from Season 5, Jerry marvels at the
wonderful juxtaposition of vanilla and
chocolate, offering up the cookie as a
model for racial harmony.
“If people would only look to the
cookie, all our problems would be
solved,” he tells Elaine.
Black and whites can be found on the
counter of many a corner bodega and
bagel shop. If they’re
wrapped in plastic
and look as if they’ve
been sitting there for
a while, you might
want to pass. But a
quality black and
white is something
“What makes it great is that it’s like a
cupcake on the go. And it’s sweet, but not
too sweet,” says Judy Adler, co-owner of
William Greenberg Jr. Desserts on the
Upper East Side. The bakery has been
in business since 1946, and its black and
whites, like many traditional versions,
are more cakelike than cookie.
The standard is oversized and fairly
thick, with a vanilla cake batter base
topped with chocolate and vanilla fondant. In addition to the classic, Nussbaum & Wu near Columbia University
on the Upper West Side sells tasty all-black and all-white versions, as well as
combos with mocha.
What about the New York origins?
Joshua Auerbach, president of The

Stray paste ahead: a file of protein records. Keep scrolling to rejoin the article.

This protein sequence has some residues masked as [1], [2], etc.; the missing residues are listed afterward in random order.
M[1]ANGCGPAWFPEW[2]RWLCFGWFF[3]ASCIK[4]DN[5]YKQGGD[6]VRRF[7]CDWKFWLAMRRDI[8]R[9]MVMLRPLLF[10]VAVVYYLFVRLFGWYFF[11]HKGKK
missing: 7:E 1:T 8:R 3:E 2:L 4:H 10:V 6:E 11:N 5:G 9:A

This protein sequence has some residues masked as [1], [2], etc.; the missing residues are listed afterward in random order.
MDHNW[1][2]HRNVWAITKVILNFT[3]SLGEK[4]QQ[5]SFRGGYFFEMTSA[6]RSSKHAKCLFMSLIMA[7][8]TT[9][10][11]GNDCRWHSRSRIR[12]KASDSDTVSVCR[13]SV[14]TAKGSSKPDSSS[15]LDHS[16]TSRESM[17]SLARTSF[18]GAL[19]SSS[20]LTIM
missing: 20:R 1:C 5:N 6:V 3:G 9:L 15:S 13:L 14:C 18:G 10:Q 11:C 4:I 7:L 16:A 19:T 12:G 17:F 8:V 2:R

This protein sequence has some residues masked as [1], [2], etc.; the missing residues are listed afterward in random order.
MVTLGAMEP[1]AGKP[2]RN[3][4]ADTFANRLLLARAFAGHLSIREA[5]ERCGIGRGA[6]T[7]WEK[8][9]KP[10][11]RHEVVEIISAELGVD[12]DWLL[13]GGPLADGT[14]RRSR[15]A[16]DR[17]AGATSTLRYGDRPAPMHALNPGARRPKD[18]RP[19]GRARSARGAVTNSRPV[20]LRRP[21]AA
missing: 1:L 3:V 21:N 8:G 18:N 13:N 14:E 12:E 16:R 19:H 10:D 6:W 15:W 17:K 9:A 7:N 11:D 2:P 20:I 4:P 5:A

Black & White Cookie Co., has done
It’s easy to see why the black and
white has stuck around—it fits perfectly
with city life.
“New Yorkers are known for walking
down the street with a cup of coffee,”
Adler says, “and it’s a great complement
his research. He believes the original
source came through Ellis Island in
the hands of German bakers. It was
an all-white cookie then (probably an
Amerikaner), and when they got to
New York, the story goes, someone
decided to add chocolate. Auerbach’s
lemony version is based on an 80-year-
old recipe and is denser than many of
the cakey varieties.
Philadelphia Tomato Pie
Everyone’s heard of the Philly
cheese steak, but there’s one
delicacy the City of Brotherly
Love has kept to itself: the tomato pie. It might be tempting to describe tomato pie as
pizza without cheese, but that
wouldn’t do it justice. Baked in
a cookie sheet–shaped rectangle,
the foccacia base is slathered with a
sweet, chunky and intensely tomatoy
sauce (or “gravy”). No mozzarella
here—the pie is topped with just a
light dusting of grated Parmesan or
Romano cheese. Most Philly natives
devour it at room temperature, though
they’re not shy about digging in
when it’s steaming hot and just out
of the oven.
Frank Marchiano and his wife,
Kathy, began selling goods baked
by his immigrant Italian mother,
Nunziata, out of her basement.
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